Starring: Dylan O’Brien, Jessica Henwick, Michael Rooker
and Ariana Greenblatt
Directed by: Michael Matthews
Written by: Brian Duffield and Matthew Robinson
Story by Brian Duffield

Rated: PG-13
Running Time: 1hr 49mins

Critics Choice Super Awards – New Zealand Cinematographers Society – Gold Award – Features  (Lachlan Milne)

Joel: I really didn’t have your typical upbringing. I mean, I did at first and then the world ended.

2020’s LOVE AND MONSTERS has all the ingredients for box office success, but unfortunately, like so many other films, it was a casualty of bad timing. It came out during the COVID-19 pandemic when most people weren’t really leaving their homes to go to the movies. According to, it only brought in a little over $1,000,000 domestically and let’s face it, it may now be time to give this wonderful film a second chance to shine. The movie is a lot of fun and features some interesting themes, solid direction, incredibly likable characters, a great sense of humor and, most importantly, some great monsters, making it the perfect example of what a blockbuster should be – pure entertainment. It’s the kind of film that encourages its audiences to check their brain at the door and just sit back, relax and have a mindless good time.

The story takes place in a post-apocalyptic world. The opening narration informs the viewer that a large asteroid was discovered hurtling towards Earth, forcing the nations of the world to fire a bunch of rockets into space to blow it up. Though successful, there were consequences when the chemical compound that made up the rockets rained down on the earth, causing the cold-blooded creatures of the world to mutate into large monsters that started eating people. The narration explains, “Well, for most of human history, if you wanted to kill a cockroach, right, all you needed was a shoe. Well, suddenly you needed a shotgun… and sometimes even a tank.” Unfortunately, after a year, 95% of the human population was killed off. The survivors hid anywhere they could: bunkers, caves, panic rooms… and as the movie opens, seven years have passed, and Joel, played by Dylan O’Brien, has been hiding in a bunker with a small colony of people. To survive, the colony’s members must venture out and face off against the creatures to get food and other necessities. Joel is not much of a survivalist, though, and he has a habit of freezing up around danger, making it impossible to bring him along on these excursions. He is more reliable when caring for Gertie, the group’s cow or cooking minestrone for everyone. Then, after gaining radio contact with another colony where the love of his life from seven years earlier has been living, Joel decides it’s time to risk everything and venture out into the world to make the 85-mile trek to be with the only person who truly ever made him happy.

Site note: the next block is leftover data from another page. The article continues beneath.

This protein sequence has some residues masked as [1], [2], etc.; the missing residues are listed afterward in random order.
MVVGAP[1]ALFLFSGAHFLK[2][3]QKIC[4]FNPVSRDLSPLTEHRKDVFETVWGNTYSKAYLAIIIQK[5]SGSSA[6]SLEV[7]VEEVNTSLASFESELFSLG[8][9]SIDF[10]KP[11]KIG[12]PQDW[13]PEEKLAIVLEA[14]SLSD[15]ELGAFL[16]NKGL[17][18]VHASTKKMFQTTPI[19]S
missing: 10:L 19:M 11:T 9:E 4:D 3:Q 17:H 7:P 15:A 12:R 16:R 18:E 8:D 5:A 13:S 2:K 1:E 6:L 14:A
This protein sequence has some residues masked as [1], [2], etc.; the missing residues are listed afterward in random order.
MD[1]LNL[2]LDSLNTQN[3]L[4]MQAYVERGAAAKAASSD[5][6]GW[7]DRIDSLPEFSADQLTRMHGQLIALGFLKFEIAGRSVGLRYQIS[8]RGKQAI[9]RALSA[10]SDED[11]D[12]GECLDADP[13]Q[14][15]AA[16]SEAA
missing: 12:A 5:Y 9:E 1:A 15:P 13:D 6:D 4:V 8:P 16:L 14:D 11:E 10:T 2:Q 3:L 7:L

Admittedly, I, myself, had some reservations when I first heard about the movie. Both the film’s title, LOVE AND MONSTERS, and the plot description of a man who risks his life for love made it sound like it was going to be a little too sappy for me. Fortunately, after getting a strong recommendation from a fellow critic, who suggested it needed a wider audience, I decided to check it out and I’m glad I did. Right from the film’s opening moments, where O’Brien’s character Joel gives a voiceover explanation of how the monsterpocalypse came to be, the filmmakers set a nearly perfect tone. This narration describes the destruction of 95% of the human population yet is told in a humorous, matter-of-fact way while being visually illustrated with newspaper clippings, television footage and colorful drawings/animations. This movie may take place in a dangerous world, but the story is immediately set up as a fun adventure with a sense of humor and, eventually, a lot of optimism. Within the first thirty seconds, I was told the world as we know it had ended, yet, because of how the filmmakers addressed the situation, I had a smile on my face and knew that I was in for an entertaining ride.

Director Michael Mathews, along with screenwriters Brian Duffield and Mathew Robinson, have created a smart script filled with well-rounded characters and a lot of heart. They’ve given viewers a story with the perfect balance of action, humor and emotion, allowing what could have been just a typical monster movie to shine above most of the Monsterverse films currently being released. Every small detail has meaning, and a lot of the smaller bits of information that are scattered throughout may at first feel like they’re just being introduced for the importance of the moment but instead find themselves coming back in the end as important lessons for Joel to use while figuring out how to survive the dangerous situations he eventually finds himself in.